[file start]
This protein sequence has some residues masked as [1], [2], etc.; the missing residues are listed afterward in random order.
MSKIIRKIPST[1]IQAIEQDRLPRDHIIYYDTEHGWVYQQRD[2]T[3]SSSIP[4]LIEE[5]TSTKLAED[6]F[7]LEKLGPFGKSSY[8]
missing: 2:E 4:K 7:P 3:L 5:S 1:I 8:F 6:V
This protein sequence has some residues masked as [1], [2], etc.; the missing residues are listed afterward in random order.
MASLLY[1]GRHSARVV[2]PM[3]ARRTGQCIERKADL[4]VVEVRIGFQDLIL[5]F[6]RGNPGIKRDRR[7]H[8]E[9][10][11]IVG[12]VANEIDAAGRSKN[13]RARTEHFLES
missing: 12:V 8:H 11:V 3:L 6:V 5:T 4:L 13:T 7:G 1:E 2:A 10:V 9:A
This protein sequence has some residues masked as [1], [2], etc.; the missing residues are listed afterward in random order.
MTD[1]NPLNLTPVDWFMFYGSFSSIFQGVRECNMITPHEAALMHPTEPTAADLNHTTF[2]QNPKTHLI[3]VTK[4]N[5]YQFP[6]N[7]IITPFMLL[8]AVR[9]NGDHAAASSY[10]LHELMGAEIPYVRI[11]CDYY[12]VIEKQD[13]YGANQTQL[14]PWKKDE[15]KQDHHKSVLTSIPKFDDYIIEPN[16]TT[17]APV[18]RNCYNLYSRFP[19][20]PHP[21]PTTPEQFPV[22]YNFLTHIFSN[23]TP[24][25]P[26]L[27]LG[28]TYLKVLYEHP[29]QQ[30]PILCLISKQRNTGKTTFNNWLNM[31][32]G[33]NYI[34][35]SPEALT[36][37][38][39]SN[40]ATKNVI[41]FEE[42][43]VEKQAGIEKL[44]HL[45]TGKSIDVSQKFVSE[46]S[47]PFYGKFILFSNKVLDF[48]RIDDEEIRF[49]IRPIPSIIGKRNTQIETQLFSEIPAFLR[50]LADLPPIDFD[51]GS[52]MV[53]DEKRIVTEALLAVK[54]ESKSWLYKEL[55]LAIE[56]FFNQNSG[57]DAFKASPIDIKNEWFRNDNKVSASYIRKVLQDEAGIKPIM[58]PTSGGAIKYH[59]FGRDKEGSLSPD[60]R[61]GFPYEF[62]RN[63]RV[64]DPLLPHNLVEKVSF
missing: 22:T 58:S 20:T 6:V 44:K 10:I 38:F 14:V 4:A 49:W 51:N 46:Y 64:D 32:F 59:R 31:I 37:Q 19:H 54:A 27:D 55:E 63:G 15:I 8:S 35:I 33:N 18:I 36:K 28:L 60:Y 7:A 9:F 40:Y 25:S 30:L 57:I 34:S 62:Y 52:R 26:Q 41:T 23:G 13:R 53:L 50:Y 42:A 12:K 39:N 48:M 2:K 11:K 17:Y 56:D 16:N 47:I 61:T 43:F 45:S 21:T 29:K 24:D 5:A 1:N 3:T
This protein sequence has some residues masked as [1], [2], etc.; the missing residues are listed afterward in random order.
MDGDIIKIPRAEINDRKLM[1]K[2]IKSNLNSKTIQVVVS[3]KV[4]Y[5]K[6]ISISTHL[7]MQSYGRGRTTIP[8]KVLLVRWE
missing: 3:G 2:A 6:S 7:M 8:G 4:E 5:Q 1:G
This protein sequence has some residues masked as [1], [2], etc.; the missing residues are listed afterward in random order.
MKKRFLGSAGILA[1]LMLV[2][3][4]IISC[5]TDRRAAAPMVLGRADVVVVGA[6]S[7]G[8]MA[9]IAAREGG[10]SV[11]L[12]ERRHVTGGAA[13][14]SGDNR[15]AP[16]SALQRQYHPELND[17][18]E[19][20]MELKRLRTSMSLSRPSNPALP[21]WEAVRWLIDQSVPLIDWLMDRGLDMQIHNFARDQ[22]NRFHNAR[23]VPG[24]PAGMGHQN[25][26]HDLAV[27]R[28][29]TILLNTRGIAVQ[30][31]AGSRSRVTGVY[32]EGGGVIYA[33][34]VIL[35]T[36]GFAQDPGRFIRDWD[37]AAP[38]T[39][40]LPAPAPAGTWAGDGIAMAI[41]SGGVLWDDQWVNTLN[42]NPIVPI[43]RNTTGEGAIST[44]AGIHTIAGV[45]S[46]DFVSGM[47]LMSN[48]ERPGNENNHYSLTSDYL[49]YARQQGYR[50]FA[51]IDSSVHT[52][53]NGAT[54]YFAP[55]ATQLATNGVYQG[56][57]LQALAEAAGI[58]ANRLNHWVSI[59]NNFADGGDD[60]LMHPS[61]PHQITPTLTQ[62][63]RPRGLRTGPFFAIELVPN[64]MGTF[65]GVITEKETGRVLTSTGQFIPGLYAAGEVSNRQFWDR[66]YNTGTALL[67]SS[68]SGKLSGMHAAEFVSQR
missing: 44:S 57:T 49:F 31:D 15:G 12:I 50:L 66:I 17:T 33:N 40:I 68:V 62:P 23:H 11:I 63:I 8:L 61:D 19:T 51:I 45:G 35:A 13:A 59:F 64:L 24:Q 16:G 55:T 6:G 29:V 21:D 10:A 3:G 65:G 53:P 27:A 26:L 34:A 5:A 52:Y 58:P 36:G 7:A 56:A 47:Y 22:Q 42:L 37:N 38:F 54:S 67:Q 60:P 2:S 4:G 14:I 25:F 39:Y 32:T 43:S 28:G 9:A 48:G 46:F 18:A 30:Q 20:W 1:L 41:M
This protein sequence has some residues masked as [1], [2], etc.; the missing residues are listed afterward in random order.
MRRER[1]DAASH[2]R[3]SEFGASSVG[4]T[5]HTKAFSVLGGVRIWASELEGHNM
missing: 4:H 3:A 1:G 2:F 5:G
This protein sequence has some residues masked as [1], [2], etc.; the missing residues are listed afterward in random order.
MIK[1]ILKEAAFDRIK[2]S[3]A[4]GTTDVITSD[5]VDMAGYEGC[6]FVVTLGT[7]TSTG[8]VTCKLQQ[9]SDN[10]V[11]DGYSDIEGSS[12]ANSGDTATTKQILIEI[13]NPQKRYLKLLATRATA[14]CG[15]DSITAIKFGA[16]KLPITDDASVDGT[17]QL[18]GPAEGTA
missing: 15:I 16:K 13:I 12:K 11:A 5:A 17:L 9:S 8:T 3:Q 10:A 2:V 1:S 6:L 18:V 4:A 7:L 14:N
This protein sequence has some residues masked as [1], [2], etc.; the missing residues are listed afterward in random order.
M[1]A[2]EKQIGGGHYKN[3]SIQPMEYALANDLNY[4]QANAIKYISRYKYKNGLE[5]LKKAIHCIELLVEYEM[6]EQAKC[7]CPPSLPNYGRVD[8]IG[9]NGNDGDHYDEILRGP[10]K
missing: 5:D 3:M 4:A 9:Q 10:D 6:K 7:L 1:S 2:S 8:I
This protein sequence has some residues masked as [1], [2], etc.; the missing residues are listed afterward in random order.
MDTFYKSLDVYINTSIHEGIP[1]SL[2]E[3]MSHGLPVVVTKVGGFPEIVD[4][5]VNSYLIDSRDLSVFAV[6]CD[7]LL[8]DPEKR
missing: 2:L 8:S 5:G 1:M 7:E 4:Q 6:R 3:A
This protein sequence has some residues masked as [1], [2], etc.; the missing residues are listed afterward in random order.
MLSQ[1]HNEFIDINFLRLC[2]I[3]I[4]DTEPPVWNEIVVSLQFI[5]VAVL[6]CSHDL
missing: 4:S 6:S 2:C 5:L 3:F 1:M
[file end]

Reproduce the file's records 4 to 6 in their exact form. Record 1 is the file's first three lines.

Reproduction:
This protein sequence has some residues masked as [1], [2], etc.; the missing residues are listed afterward in random order.
MDGDIIKIPRAEINDRKLM[1]K[2]IKSNLNSKTIQVVVS[3]KV[4]Y[5]K[6]ISISTHL[7]MQSYGRGRTTIP[8]KVLLVRWE
missing: 3:G 2:A 6:S 7:M 8:G 4:E 5:Q 1:G
This protein sequence has some residues masked as [1], [2], etc.; the missing residues are listed afterward in random order.
MKKRFLGSAGILA[1]LMLV[2][3][4]IISC[5]TDRRAAAPMVLGRADVVVVGA[6]S[7]G[8]MA[9]IAAREGG[10]SV[11]L[12]ERRHVTGGAA[13][14]SGDNR[15]AP[16]SALQRQYHPELND[17][18]E[19][20]MELKRLRTSMSLSRPSNPALP[21]WEAVRWLIDQSVPLIDWLMDRGLDMQIHNFARDQ[22]NRFHNAR[23]VPG[24]PAGMGHQN[25][26]HDLAV[27]R[28][29]TILLNTRGIAVQ[30][31]AGSRSRVTGVY[32]EGGGVIYA[33][34]VIL[35]T[36]GFAQDPGRFIRDWD[37]AAP[38]T[39][40]LPAPAPAGTWAGDGIAMAI[41]SGGVLWDDQWVNTLN[42]NPIVPI[43]RNTTGEGAIST[44]AGIHTIAGV[45]S[46]DFVSGM[47]LMSN[48]ERPGNENNHYSLTSDYL[49]YARQQGYR[50]FA[51]IDSSVHT[52][53]NGAT[54]YFAP[55]ATQLATNGVYQG[56][57]LQALAEAAGI[58]ANRLNHWVSI[59]NNFADGGDD[60]LMHPS[61]PHQITPTLTQ[62][63]RPRGLRTGPFFAIELVPN[64]MGTF[65]GVITEKETGRVLTSTGQFIPGLYAAGEVSNRQFWDR[66]YNTGTALL[67]SS[68]SGKLSGMHAAEFVSQR
missing: 44:S 57:T 49:F 31:D 15:G 12:I 50:L 66:I 17:T 33:N 40:I 68:V 62:P 23:H 11:I 63:I 8:L 61:D 19:T 51:I 45:G 35:A 13:A 59:F 64:L 24:Q 16:G 55:T 6:G 29:V 21:D 10:A 3:G 65:G 53:P 27:A 26:L 34:A 5:A 52:Y 58:P 36:G 7:A 56:A 47:Y 22:Q 42:L 37:N 38:F 54:S 67:Q 60:P 2:S 4:G 14:I 25:F 39:Y 32:T 43:S 28:G 9:A 48:G 46:F 18:A 30:Q 20:W 1:L 41:M
This protein sequence has some residues masked as [1], [2], etc.; the missing residues are listed afterward in random order.
MRRER[1]DAASH[2]R[3]SEFGASSVG[4]T[5]HTKAFSVLGGVRIWASELEGHNM
missing: 4:H 3:A 1:G 2:F 5:G